Self-driving vehicles are automobiles that require limited human intervention. Also known as autonomous or “driverless” cars. They combine sensors and software to control, navigate, and drive the vehicle. Currently, there are no legally operating, fully-autonomous vehicles in the United States. However, there are partially-autonomous vehicles currently for sale. Though still in its early stages of development, self-driving technology is becoming increasingly common and could drastically transform our transportation as we know it. Different cars are capable of different levels of self-driving and are often described by researchers on a scale of 0-5. Level 0 is where all major systems are controlled by humans. Level 1 is where only certain systems such as cruise control or automatic braking may be controlled by the car one at a time. Level 2 is where the car offers at least two simultaneous automated functions such as acceleration and steering, but requires humans for safe operation. Level 3 is where the car can manage all safety-critical functions under certain conditions, but the driver is expected to take over when alerted. Level 4 is where the car is fully-autonomous in some driving scenarios but not all. Level 5 is where the car is completely capable of self-driving in every situation. Currently the Tesla brand produces level 2 autonomous cars which are basically a step ahead adaptive cruise control.


 Case Study: The Economical and Financial Consequences of EVs

This case study examines the growth of electric cars and their impact on the environment and the user. The long term goal is to have all of the light-duty vehicles that use an internal combustion engine be replaced by electric cars in Scotland. The idea is to analyze the impact on the environment and the financial effect on the user. The method is based on analyzing the most common electric and conventional vehicles to estimate the amount of additional electricity that would be needed to charge that expansion and running costs. The results show that approximately 4 gigawatt hours of additional electricity per year will be needed to support such growth in electricity demand. With the rise in electricity production, the amount of carbon emissions from the electrical grid is expected to increase slightly by 0.47 megatons of carbon dioxide per year. Given that the carbon dioxide generated by the light internal combustion vehicles at the moment is 3.6 megatons of CO2 per year, it is concluded that the total amount of greenhouse gases from the electricity grid will decrease by roughly 33.7% if all conventional cars in Scotland are replaced by electric cars. The initial cost of an electric car is higher than conventional diesel or gasoline cars, but over time the cost to power an electric vehicle is expected to be much cheaper. However, electric cars still have their downsides as they need a lot of time to be charged, and will consume significant energy for heating the interior and windscreens to prevent condensation in cold weather. This leads to an estimated reduction in range of approximately 28% in some situations.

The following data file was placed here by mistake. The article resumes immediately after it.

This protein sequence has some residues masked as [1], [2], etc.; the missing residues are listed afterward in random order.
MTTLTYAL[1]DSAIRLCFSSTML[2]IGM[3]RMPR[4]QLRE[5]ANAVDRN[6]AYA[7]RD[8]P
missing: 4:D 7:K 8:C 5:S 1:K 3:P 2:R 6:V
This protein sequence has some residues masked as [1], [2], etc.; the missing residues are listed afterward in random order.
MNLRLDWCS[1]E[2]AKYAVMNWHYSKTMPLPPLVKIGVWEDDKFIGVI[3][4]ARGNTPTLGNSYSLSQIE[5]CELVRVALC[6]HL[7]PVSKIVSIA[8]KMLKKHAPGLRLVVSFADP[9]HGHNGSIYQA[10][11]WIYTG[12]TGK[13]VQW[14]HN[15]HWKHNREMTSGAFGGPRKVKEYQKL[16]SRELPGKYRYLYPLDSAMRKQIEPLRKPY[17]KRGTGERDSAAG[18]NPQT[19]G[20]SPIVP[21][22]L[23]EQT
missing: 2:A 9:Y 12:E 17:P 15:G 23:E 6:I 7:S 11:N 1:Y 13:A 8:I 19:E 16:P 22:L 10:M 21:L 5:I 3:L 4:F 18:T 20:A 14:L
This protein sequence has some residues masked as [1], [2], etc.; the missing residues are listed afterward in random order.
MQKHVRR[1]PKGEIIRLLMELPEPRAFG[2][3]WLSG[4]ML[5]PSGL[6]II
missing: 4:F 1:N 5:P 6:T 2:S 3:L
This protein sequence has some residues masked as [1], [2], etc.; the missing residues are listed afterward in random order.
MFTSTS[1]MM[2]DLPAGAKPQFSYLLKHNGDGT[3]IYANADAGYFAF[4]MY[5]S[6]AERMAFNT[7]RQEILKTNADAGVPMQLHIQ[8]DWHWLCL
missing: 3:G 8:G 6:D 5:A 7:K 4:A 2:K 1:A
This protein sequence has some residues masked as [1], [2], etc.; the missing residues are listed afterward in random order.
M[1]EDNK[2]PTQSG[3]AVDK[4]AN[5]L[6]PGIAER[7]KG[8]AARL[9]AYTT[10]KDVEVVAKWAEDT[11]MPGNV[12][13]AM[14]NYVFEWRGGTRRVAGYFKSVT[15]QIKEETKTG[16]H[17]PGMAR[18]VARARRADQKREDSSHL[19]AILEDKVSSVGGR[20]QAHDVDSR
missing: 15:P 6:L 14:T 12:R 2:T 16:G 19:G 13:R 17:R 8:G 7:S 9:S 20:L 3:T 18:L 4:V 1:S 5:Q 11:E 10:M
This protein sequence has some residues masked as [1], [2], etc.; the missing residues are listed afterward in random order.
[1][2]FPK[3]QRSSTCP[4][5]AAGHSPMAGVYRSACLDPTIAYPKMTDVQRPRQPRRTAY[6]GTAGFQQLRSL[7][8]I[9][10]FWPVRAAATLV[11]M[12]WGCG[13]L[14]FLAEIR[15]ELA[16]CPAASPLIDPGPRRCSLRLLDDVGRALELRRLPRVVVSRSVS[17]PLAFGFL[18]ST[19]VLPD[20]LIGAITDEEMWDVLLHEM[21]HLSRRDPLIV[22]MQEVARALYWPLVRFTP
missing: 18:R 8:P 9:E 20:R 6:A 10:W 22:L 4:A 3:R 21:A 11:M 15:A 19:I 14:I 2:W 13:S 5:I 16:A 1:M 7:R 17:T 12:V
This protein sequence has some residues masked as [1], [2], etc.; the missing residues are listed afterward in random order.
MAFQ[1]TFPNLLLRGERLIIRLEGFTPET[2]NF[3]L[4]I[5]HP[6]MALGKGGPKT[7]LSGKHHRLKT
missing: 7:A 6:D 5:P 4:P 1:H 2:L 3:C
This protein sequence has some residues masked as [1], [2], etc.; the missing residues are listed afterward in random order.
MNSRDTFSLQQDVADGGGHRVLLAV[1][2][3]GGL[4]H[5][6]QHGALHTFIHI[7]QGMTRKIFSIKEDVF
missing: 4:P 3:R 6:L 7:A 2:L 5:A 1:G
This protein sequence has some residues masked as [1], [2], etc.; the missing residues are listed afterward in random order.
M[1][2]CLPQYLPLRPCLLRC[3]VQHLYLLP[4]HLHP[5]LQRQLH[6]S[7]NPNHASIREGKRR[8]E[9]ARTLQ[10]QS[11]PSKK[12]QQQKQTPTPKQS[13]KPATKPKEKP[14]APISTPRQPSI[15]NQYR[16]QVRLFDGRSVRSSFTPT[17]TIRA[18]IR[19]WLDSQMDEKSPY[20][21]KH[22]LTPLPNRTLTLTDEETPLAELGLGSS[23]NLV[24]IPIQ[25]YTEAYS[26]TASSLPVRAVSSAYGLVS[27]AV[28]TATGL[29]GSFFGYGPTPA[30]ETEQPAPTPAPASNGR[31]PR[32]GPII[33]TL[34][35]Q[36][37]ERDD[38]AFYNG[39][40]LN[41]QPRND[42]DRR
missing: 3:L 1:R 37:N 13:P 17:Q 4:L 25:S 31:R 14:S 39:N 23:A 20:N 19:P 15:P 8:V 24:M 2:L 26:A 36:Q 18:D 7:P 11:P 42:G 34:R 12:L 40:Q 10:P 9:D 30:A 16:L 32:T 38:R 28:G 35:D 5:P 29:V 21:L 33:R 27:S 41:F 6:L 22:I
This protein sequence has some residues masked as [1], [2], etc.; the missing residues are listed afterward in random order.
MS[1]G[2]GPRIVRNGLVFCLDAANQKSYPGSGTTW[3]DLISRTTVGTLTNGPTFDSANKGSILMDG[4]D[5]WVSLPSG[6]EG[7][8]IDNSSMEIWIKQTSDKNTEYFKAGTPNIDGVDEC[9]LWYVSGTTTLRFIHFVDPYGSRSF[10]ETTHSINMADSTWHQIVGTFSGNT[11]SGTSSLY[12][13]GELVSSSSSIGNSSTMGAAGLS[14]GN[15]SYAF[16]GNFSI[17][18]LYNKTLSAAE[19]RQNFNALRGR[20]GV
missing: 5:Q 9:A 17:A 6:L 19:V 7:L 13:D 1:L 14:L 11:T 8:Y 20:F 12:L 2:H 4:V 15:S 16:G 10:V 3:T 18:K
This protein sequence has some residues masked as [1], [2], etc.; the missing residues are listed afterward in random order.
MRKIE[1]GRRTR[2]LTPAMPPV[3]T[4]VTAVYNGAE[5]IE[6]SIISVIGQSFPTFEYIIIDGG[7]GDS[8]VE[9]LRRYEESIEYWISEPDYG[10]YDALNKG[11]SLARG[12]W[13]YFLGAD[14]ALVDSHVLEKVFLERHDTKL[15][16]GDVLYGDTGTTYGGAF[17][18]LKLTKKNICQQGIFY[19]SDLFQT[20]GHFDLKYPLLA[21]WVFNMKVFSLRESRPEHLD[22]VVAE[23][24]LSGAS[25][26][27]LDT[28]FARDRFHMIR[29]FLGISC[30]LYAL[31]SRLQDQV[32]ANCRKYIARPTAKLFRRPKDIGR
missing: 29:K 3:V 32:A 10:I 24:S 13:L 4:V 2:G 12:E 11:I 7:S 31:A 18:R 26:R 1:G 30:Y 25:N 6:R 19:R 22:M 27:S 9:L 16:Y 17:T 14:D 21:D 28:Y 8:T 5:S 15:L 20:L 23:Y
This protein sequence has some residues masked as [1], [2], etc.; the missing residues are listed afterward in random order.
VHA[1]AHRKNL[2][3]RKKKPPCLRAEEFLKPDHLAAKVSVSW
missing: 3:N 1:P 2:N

7.6 Chapter Summary

Automobiles have changed the way we think about day-to-day transportation. The technology that makes up these machines is very vast and has come a long way since it was first invented. As time progressed, so did innovation and a completely new industry was born. The impact on society that automobiles have made has changed the way we think about our daily life. As technology advances, cars will become more efficient in many ways, and who knows what the typical automobile will look like at the end of this century.


Review Questions

1. How was the automobile one of the greatest inventions in human history?

A. People no longer had to rely on trains for transportation.

B. It allowed for people to look cool in front of their friends.

C. It gave people more personal freedom and created new industries.

D. It allowed humans to use the surplus of fossil fuels on the Earth.


2. Which of the following is NOT a main component of an automobile?

A. The engine.

B. The transmission.

C. The chassis.

D. The tires.


3. What is the difference between automobiles from Japan and the United States in the late 20th century?

A. Japanese cars had non-functional designs and American cars were fuel-efficient.

B. Japanese cars were fuel-efficient and American cars were “gas-guzzlers”.

C. American cars were more stylish than Japanese cars.

D. American cars out-sold the Japanese cars significantly.


4. What is the goal for the future of automobiles?

A. Reduce emissions and become autonomous.

B. Develop technology that allows the car to hover.

C. Make internal combustion engines more desirable than electric powertrains.

D. Make the majority of cars use hydrogen as fuel.



  1. C
  2. D
  3. B
  4. A

Food For Thought

  1. Are automobiles on the way to becoming completely electric and autonomous? Where do you see the car industry going in the next 100 years?
  2. How would someone from the 1500s react if they saw a modern-day car? Would they be able to wrap their head around the concept?